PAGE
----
Yob Atta

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  8. te jen Registered Senior Member

    I'll concede that point. However, by definition a fundamentalist is not someone who subscribes to reason and rationality in their daily lives. Why a fundamentalist of any persuasion finds it necessary to give the entire Age of Enlightenment a miss and hang onto medieval dogma is the revealing question. What is it about modern life that makes a person want to retreat into a worldview that rejects the social changes of the last thousand years?

    In my opinion, the new appeal of fundamentalism is a product of the accelerating change of the last, oh, fifty years. A significant proportion of the people (way more than those identifying themselves as fundamentalist, by the way) feel adrift from the moorings that secured them and their ancestors. Most of the stories people told themselves about life have been other heavily modified or thrown out - what it means to be male and female, how children are supposed to live, the nature of humanity (as in the debate over when a fetus attains personhood, for example), weird and barely comprehensible medical advances, climate change, etc, etc, etc. Some of us revel in change, and enjoy new intellectual challenges. Most prefer to keep things the same, need to keep them the same for their own sanity.

    This is where George W. Bush comes in. He represents exactly that kind of certainty in the face of chaos that many people find appealing but that some of us find irritating or downright scary. He may win this election because people would rather tell themselves the traditional story of good vs. evil, manifest destiny, white man's burden, rugged individualism and all the rest of it, rather than focus on a whole series of very complicated and highly unpleasant realities.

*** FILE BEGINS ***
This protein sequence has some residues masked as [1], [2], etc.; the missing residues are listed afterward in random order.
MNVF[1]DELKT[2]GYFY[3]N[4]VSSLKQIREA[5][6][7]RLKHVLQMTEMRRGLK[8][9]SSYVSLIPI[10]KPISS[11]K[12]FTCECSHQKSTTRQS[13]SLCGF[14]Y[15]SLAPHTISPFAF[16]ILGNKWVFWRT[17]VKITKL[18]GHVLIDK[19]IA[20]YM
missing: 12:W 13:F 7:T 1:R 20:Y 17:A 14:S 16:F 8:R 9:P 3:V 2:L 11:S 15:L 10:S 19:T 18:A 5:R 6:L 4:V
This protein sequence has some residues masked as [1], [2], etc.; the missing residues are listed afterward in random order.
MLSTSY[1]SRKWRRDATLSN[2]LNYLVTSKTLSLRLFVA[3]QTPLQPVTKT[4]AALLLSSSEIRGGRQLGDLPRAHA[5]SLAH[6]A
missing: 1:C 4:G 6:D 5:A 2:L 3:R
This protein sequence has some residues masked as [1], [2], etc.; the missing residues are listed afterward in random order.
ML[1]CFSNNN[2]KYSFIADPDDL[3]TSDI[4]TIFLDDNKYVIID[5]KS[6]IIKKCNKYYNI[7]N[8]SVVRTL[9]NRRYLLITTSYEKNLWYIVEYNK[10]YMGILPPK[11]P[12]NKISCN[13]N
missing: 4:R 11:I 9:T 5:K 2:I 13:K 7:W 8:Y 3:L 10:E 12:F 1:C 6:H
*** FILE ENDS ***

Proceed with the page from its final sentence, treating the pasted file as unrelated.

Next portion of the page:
Back to Iran. With Saddam in a cell and Iraq no longer a threat to anybody except the soldiers who happen to be there, we need a bogeyman. Iran will do, and you can be sure that there will be no sober discussion of the real issues - just a pointing finger and a hysterical shout of "Them evildoers are gonna make nuke-you-lur weapons!!!!!". What can you say to that?

    Pointing out the Bush's illogic is pointless. He's going to do whatever fits his simplistic worldview, and that's that. For those who insist that Cheney is the one who has his hand up the dummy's back - all I can say is that he's also a fundamentalist - though one of political and economic ideology rather than religious ideology. It's the common theme. Kerry's "flip-flopping" and Clinton's "waffling" on issues is to me a natural result of difficult decision making in the face of a continuing stream of new information. One-dimensional decisionmaking is simply irrational.
  9. s0meguy Worship me or suffer eternally Valued Senior Member

    You truly think you can do better?? Then why don't you become the president and do it better than him!! You're just some average that's affected by other peoples opinions. Yeah right. You can do better than the president and his advisors. They're dumb and stupid. That counts for most of you people on this forum that always think they know better than Bush. Always remember that they know 1000 times more of the situation than you will ever do.

    I laugh at you. If he calls himself that then he is doing that to overcome the minds of millions of "intelligent" Americans.
  10. te jen Registered Senior Member

    I don't know Bush personally, so I can't comment on his intelligence level. All I can do is look at his policies and his actions and ask the question "Is this being done for the good of the American people?". Doesn't seem like it. Maybe for the good of a tiny percentage of the American people.

    I also wouldn't presume to have all the answers.